-Hard to measure blood pressure on the go

-Patients may not accurately use blood pressure monitor at home

-Does not measure blood pressure over time (5)

-Does not alert the patient (5)


B) Watch (very new technology)


Advantages:

-Very easy to use

-Doesn’t require a large monitor or uncomfortable cuff

-Can use anywhere on the go

-May have more than one use (rather than just blood pressure monitoring)


Disadvantages:

-Expensive

-Not covered by insurance

Most relevant competitor:

-Heartisans Watch


High Blood Pressure (hypertension) treatments:


A) Healthy lifestyle changes


Advantages:

-Effective and noninvasive

-No negative side effects

-No or less medication needed

-Increases overall health (not just blood pressure)


Disadvantages:

-Hard to monitor

-Requires changing many aspects of life

a. Dietary habits b. Exercise c. Stress levels

-Results vary as some change lifestyle more than others

-May be hard to stay consistent

-Hard to integrate into work and social life, may collide with culture of the region

-Could be more expensive in the short term (healthy foods and possible exercise equipment/membership) than taking pills that are covered by insurance


B) Oral medication/pills (most common)


Disadvantages:

-Many people don’t take all of the medication they need

a)A recent study showed that only 20% of patients with resistant hypertension take all of the medication that they need (4)

-Inconvenient

a)Requires daily effort and remembering (most patients taking these medications are older, possibly more forgetful)


Advantages:

-Widespread use, often covered by insurance

-Easy to use, doesn’t require a lot of instruction or lifestyle change


C) Transdermal Patches


Advantages:

-Medication released continuously, rather than with peaks after a pill is taken (reduces risk of toxic side effects) (7)

-Doesn’t require daily pill taking - harder to forget

-Some blood pressure medication already approved for this method (Clonidine)


Disadvantages:

-Not many medications are approved to be transported into the body transdermally (7)

-Not all blood pressure medications approved for this

Relevant Transdermal Patch competitors (8)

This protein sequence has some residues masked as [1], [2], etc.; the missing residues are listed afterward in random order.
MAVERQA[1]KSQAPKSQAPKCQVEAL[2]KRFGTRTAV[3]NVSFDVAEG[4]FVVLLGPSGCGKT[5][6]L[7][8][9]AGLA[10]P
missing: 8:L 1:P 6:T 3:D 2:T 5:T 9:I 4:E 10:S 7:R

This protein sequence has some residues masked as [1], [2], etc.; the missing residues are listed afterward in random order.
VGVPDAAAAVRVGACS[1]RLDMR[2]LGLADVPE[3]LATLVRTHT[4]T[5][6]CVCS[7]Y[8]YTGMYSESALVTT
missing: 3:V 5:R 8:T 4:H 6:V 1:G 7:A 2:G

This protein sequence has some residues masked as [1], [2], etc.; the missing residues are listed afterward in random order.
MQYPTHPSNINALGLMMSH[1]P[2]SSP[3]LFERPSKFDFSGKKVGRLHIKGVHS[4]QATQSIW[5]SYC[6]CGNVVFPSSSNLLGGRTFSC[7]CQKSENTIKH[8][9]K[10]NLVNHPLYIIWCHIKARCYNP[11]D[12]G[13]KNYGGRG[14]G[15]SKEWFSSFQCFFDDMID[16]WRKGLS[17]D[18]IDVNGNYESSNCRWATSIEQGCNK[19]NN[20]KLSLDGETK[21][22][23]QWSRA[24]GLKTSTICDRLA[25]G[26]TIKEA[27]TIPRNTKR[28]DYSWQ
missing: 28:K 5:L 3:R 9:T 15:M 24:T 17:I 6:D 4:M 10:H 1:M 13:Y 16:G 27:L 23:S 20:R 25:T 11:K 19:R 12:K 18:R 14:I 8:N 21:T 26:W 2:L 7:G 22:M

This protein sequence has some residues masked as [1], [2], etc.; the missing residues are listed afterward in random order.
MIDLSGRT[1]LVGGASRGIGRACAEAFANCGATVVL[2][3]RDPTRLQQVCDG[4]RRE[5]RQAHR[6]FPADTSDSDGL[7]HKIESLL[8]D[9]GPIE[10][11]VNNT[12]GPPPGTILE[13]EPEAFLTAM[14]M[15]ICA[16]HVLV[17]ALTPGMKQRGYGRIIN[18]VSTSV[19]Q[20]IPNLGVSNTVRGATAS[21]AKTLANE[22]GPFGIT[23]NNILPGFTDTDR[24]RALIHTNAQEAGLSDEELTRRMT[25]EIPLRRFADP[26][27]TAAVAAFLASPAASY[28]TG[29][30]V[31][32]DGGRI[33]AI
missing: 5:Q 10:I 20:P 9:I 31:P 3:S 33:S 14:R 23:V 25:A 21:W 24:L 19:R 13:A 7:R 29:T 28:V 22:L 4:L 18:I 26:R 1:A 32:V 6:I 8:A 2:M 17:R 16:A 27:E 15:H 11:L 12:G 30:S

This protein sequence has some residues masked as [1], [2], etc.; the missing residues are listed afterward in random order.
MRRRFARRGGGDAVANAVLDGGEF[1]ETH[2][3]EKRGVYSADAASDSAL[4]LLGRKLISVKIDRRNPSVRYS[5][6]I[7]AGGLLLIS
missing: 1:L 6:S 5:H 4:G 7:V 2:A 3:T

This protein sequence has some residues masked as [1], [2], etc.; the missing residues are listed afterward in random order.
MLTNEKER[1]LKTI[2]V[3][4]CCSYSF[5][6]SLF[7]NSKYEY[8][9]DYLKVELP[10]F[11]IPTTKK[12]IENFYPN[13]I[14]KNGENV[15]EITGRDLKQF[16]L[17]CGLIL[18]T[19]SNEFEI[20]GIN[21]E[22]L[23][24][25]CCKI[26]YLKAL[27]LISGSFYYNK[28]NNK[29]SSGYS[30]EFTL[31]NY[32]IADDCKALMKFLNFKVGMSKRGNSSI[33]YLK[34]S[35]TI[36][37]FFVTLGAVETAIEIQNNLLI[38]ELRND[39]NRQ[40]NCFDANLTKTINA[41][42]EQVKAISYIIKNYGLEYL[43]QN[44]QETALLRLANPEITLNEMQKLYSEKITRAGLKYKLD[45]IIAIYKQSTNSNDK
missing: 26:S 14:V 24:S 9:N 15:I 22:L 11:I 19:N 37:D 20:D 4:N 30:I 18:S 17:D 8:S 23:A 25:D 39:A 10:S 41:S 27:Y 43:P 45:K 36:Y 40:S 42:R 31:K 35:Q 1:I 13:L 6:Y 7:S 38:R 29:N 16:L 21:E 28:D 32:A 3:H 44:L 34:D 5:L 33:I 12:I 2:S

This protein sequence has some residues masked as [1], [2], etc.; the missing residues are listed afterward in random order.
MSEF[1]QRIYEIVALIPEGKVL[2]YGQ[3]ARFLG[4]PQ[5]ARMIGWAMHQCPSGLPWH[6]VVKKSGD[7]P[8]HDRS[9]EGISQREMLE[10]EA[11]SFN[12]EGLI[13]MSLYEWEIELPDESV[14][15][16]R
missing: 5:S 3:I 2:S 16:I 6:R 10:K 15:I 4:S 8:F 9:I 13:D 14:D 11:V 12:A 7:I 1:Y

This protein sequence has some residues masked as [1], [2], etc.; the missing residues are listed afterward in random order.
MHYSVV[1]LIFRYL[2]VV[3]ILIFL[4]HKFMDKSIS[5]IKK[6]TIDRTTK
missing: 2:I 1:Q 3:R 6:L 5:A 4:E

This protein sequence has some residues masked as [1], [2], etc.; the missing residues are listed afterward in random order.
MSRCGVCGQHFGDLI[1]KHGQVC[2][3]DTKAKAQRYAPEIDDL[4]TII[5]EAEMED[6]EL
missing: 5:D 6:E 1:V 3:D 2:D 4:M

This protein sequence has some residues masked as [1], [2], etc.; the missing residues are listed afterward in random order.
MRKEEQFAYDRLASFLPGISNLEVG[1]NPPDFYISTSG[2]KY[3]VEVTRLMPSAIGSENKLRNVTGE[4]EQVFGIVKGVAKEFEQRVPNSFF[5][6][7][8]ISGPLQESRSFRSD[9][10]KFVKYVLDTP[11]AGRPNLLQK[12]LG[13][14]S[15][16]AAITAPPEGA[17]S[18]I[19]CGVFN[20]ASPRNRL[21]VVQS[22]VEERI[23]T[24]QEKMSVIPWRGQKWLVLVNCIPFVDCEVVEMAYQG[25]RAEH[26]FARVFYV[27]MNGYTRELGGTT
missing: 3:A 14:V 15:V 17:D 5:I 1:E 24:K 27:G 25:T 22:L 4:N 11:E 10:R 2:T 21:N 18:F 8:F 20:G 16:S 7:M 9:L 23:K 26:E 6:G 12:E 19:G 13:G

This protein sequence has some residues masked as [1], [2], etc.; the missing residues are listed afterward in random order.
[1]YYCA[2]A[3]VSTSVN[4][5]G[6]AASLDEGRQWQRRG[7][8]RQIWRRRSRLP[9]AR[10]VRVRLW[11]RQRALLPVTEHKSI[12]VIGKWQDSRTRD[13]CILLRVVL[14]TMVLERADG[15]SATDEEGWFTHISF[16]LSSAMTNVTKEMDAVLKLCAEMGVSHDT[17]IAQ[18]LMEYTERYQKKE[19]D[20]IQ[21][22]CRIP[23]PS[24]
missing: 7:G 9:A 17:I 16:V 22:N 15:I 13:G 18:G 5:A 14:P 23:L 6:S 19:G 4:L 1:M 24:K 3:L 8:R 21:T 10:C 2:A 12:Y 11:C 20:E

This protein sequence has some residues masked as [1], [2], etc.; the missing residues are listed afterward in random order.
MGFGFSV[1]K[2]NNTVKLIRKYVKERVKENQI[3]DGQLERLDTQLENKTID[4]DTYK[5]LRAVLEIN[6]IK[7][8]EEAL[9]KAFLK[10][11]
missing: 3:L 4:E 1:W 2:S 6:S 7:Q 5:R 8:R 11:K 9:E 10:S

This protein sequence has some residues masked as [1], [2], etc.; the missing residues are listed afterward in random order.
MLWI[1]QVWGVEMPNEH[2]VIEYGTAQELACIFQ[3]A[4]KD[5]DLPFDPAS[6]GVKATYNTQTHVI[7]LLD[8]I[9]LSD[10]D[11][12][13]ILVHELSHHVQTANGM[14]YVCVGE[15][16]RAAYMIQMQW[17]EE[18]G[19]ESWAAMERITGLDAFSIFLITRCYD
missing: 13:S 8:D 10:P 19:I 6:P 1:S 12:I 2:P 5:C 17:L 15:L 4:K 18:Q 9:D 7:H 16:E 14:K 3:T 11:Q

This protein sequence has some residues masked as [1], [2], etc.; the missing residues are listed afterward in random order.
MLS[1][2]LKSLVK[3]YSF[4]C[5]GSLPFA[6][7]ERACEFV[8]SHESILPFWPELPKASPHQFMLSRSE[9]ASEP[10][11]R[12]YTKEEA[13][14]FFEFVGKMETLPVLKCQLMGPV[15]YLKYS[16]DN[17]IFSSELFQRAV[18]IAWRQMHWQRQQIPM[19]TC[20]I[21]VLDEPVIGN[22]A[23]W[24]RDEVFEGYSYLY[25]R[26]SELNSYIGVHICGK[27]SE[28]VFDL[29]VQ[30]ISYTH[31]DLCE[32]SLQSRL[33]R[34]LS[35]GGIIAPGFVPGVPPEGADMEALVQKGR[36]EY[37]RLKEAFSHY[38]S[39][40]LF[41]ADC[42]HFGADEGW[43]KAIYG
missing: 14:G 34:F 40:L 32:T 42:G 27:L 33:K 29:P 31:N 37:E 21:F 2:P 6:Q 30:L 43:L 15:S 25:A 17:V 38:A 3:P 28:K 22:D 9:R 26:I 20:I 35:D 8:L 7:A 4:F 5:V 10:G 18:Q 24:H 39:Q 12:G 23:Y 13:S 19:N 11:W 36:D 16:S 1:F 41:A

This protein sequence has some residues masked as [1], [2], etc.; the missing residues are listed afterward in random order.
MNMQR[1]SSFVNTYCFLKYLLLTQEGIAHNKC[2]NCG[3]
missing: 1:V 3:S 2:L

-Catapres-TTS® (Boehringer Ingelheim, Ingelheim am Rhein, Germany)

-Clonidine Transdermal System [Aveva (Miramar, FL, USA)

-Barr Pharm Labs Div Teva (Montvale, NJ, USA)

-Mylan Technologies (Albans City, VT, USA)

-Watson Labs (Dublin, Ireland)


Why our product is a good alternative:

It combines the benefits of watch blood pressure monitoring with the ease of use of a transdermal patch allowing for easier and more effective blood pressure monitoring and treatment than the traditional alternative, which is using automated blood pressure monitors in conjunction with either healthier lifestyle choices and/or oral medication.

IP Position

Adhesive peel-forming formulations for dermal delivery of drugs and methods of using the same: US20050276842A1

-Patch that has a peel and stick design with a solvent solution with the drug. The design of the holding the drug in a solution is a process that may be considered for the product

Method and device for monitoring blood pressure: US6443906B1

-Watch that measures blood pressure at an artery. This technology is part of the fundamentals of the product design, so this technology may need to be incorporated with the design

Biosynchronous transdermal drug delivery for longevity, anti-aging, fatigue management, obesity, weight loss, weight management, delivery of nutraceuticals, and the treatment of hyperglycemia, alzheimer's disease, sleep disorders, parkinson's disease, aids, epilepsy, attention deficit disorder, nicotine addiction, cancer, headache and pain control, asthma, angina, hypertension, depression, cold, flu and the like: US20080220092A1

-A device that looks like a watch but its a dispenser to administer drugs like clonidine transdermally. This technology is critical for the design of the project but initials designs will use disposable patches rather than pressurize solution of the drug that’s in the patent.

Aspirin transdermal patch: WO2005084255A2